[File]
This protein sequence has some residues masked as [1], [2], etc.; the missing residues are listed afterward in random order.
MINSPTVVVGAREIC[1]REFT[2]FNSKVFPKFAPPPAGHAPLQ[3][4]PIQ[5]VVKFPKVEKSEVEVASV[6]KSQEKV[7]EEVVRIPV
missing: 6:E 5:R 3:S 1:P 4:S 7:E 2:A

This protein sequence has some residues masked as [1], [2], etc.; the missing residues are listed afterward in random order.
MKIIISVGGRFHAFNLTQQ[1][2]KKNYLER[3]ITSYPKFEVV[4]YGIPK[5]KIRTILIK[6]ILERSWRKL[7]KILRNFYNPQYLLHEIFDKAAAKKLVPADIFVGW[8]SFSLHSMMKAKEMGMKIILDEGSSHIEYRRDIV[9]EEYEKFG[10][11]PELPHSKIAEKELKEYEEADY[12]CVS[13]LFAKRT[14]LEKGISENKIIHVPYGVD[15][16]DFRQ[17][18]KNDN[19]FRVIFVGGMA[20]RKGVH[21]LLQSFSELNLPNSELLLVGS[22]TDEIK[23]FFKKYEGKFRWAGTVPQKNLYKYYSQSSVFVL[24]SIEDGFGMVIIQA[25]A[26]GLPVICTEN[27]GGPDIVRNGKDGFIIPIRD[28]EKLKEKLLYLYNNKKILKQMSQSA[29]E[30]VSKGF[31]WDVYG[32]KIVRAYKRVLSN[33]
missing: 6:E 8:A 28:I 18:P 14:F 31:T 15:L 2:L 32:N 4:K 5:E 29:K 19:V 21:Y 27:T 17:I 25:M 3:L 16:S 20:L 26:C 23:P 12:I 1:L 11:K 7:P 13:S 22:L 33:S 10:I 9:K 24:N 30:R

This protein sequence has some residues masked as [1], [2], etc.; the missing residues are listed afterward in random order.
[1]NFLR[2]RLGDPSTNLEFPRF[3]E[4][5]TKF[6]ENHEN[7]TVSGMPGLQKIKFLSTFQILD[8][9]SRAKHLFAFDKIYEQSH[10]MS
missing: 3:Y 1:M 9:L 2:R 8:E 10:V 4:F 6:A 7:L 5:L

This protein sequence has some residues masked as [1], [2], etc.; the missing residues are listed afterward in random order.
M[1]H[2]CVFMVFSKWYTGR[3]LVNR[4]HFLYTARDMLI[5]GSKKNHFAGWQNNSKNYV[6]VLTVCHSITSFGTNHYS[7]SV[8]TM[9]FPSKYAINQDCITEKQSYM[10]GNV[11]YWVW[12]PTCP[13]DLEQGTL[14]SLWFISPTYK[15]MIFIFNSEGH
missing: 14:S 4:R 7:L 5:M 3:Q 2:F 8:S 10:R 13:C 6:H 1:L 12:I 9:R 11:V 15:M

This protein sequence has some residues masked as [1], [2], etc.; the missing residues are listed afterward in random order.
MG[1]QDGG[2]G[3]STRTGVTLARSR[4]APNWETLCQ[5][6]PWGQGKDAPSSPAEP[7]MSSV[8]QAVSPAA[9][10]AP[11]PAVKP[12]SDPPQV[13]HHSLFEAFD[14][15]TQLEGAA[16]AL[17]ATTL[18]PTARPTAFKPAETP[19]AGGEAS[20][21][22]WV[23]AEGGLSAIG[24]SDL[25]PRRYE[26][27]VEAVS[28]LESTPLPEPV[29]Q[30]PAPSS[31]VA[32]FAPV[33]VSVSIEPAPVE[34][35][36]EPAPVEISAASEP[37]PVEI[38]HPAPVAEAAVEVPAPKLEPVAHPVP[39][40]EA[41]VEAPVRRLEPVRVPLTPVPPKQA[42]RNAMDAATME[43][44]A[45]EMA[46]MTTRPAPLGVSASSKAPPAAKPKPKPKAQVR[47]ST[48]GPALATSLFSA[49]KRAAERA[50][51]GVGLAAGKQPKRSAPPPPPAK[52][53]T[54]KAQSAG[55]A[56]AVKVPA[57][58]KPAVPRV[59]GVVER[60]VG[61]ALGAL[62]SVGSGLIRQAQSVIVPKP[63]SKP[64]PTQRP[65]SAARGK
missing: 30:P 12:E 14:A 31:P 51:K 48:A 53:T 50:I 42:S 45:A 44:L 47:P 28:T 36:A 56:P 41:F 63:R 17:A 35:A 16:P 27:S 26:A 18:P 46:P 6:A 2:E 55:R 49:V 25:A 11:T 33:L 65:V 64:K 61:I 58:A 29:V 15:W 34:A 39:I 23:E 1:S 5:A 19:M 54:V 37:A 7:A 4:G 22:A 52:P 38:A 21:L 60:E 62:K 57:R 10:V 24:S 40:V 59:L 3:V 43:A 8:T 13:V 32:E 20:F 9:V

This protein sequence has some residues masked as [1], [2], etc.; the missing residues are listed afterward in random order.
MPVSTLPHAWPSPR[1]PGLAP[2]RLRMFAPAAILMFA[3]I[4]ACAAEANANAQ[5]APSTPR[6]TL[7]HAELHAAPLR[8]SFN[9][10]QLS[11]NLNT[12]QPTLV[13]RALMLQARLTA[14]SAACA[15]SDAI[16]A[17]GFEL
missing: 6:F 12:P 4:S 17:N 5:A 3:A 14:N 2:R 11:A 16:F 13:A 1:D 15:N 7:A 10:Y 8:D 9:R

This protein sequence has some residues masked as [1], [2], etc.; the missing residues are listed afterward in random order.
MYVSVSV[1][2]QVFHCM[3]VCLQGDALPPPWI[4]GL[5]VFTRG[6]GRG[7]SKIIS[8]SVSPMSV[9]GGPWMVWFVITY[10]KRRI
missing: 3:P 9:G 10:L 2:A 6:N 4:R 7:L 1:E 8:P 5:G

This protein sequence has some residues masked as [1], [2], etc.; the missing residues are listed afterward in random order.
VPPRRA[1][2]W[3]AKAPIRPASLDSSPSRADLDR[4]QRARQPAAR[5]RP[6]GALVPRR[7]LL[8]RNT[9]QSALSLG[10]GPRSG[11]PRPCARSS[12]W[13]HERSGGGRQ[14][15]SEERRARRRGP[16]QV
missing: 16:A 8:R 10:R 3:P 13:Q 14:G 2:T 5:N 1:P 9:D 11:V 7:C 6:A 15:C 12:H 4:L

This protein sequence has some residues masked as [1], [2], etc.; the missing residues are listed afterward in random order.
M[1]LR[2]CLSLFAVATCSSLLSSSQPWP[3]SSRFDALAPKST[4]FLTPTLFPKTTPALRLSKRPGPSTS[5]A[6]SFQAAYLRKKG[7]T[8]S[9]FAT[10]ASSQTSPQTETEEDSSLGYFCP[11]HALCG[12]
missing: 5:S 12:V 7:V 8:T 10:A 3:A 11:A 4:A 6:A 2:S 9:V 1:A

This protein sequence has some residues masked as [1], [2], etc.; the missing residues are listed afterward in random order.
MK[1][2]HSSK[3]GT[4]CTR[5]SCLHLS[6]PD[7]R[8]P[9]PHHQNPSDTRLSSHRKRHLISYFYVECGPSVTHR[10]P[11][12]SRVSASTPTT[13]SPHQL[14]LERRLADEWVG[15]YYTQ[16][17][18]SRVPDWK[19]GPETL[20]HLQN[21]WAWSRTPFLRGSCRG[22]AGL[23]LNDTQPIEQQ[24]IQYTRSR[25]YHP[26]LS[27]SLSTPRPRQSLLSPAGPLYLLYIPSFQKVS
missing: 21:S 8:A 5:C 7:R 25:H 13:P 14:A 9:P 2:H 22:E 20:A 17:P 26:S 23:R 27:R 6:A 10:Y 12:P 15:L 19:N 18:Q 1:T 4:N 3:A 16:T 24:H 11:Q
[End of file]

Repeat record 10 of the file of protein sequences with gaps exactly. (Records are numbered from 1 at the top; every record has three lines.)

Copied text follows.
This protein sequence has some residues masked as [1], [2], etc.; the missing residues are listed afterward in random order.
MK[1][2]HSSK[3]GT[4]CTR[5]SCLHLS[6]PD[7]R[8]P[9]PHHQNPSDTRLSSHRKRHLISYFYVECGPSVTHR[10]P[11][12]SRVSASTPTT[13]SPHQL[14]LERRLADEWVG[15]YYTQ[16][17][18]SRVPDWK[19]GPETL[20]HLQN[21]WAWSRTPFLRGSCRG[22]AGL[23]LNDTQPIEQQ[24]IQYTRSR[25]YHP[26]LS[27]SLSTPRPRQSLLSPAGPLYLLYIPSFQKVS
missing: 21:S 8:A 5:C 7:R 25:H 13:P 14:A 9:P 2:H 22:E 20:A 17:P 26:S 23:R 27:R 6:A 10:Y 12:P 15:L 19:N 18:Q 1:T 4:N 3:A 16:T 24:H 11:Q